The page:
Tuesday, July 10, 2018

DNA and Ethnic Origins

Many people are taking genealogical DNA tests these days. While that sounds great, the sad part is that many, and I would say most, aren't interested in connecting with their distant cousins to help find their genealogical information. Instead, as a result of the advertising Ancestry DNA puts out, they are only interested in their ethnicity. In my opinion, this ethnicity estimate is about the least valuable piece of information you get from your DNA test. Here is a demonstration of this.

First, from their known genealogically researched ancestry, my mother and her siblings are 100% German. You also need to understand that Germany contains several ethnicities by itself. If you just consider the population in the northeast being more closely related to the Dutch, the population to the southwest more closely related to the French, then those to the east more Bohemian or other eastern Europe. Then, you need to figure in the large amount of migration and invasion that occurred between the German and French areas, the British Isles and Scandinavia. The idea that they'd show up as "German" is a stretch.

Previously, I had my mother and her sister have their DNA test done. Now, I just got the DNA test results back for another of my mother's sisters. Here are their ethnicity estimates:

My mother:
66% West and Central Europe
19% Southeast Europe
15% British Isles

Aunt # 1:
76% West and Central Europe
14% British Isles
7% Southeast Europe
North Africa
South Central Africa

Aunt # 2:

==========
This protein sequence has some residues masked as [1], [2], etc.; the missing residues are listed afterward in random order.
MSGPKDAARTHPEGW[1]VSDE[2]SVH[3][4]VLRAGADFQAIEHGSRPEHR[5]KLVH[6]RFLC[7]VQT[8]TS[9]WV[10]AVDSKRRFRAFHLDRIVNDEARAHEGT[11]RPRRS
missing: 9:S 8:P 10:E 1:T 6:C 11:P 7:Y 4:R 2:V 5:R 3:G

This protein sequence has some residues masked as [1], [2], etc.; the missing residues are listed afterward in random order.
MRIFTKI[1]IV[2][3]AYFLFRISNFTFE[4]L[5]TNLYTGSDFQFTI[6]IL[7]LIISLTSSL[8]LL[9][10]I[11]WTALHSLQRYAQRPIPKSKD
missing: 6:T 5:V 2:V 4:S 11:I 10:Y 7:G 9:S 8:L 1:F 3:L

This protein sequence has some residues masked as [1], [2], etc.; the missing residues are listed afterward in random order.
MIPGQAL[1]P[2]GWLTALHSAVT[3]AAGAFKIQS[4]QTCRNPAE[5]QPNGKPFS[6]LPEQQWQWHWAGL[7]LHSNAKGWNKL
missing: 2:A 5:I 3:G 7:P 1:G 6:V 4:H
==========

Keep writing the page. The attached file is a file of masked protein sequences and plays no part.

98% West and Central Europe
Shephardic Jew

With Family Tree DNA, which is the company that performed these tests, West and Central Europe can be considered French, German, Dutch, Belgian and surrounding areas. Given the numbers shown above, if we average them, I believe it's safe to say that their parents, in combination, are safely at least 75% pure German. Two of the sisters test as 15-19% British Isles and the other shows no British Isles whatsoever. Could this mean that my second aunt that tested just didn't inherit any of the DNA that shows up as British Isles? I tend to believe that given population base that was tested, we are seeing some of the migration/invasion discussed previously and the test just didn't calculate that ethnicity for my second aunt. I'm sure a part of it is different segments of DNA inherited but I believe it's just in the calculation. The same thing can be said for the southeast Europe result with a part of that also potentially being the Jewish portion being calculated in a different way. The results for my first aunt initially showed up as about 10% Ashkenazi Jew. I tend to believe that the Shephardic Jew and the southeast Europe are what was initially calculated as Jewish. Then the trace amounts really can mean nothing. It can just be small pieces randomly matching that found in the ethnicities showing up as a trace.

Regardless of what their "real" ethnicity is, the point I wanted to illustrate with this post is that the three sisters, which Family Tree DNA confirms are full sisters, the daughters of the same mother and same father, show drastically different ethnicities. Getting a DNA test to find out your ethnicity is not providing what many people believe it does.


No comments:

Post a Comment